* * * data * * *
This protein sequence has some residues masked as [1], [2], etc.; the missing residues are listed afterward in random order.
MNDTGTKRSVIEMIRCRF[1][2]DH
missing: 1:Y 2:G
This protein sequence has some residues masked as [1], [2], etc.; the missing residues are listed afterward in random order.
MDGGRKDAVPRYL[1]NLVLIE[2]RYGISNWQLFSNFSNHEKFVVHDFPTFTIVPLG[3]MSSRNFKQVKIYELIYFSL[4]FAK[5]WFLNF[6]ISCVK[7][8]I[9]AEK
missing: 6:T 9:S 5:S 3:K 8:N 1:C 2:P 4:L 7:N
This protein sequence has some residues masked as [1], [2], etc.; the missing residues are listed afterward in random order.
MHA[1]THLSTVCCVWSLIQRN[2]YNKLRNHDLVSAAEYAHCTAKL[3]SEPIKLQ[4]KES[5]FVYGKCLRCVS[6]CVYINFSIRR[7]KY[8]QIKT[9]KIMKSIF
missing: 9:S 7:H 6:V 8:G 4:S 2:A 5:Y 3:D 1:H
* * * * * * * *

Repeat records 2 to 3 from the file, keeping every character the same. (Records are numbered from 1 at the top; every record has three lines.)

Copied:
This protein sequence has some residues masked as [1], [2], etc.; the missing residues are listed afterward in random order.
MDGGRKDAVPRYL[1]NLVLIE[2]RYGISNWQLFSNFSNHEKFVVHDFPTFTIVPLG[3]MSSRNFKQVKIYELIYFSL[4]FAK[5]WFLNF[6]ISCVK[7][8]I[9]AEK
missing: 6:T 9:S 5:S 3:K 8:N 1:C 2:P 4:L 7:N
This protein sequence has some residues masked as [1], [2], etc.; the missing residues are listed afterward in random order.
MHA[1]THLSTVCCVWSLIQRN[2]YNKLRNHDLVSAAEYAHCTAKL[3]SEPIKLQ[4]KES[5]FVYGKCLRCVS[6]CVYINFSIRR[7]KY[8]QIKT[9]KIMKSIF
missing: 9:S 7:H 6:V 8:G 4:S 2:A 5:Y 3:D 1:H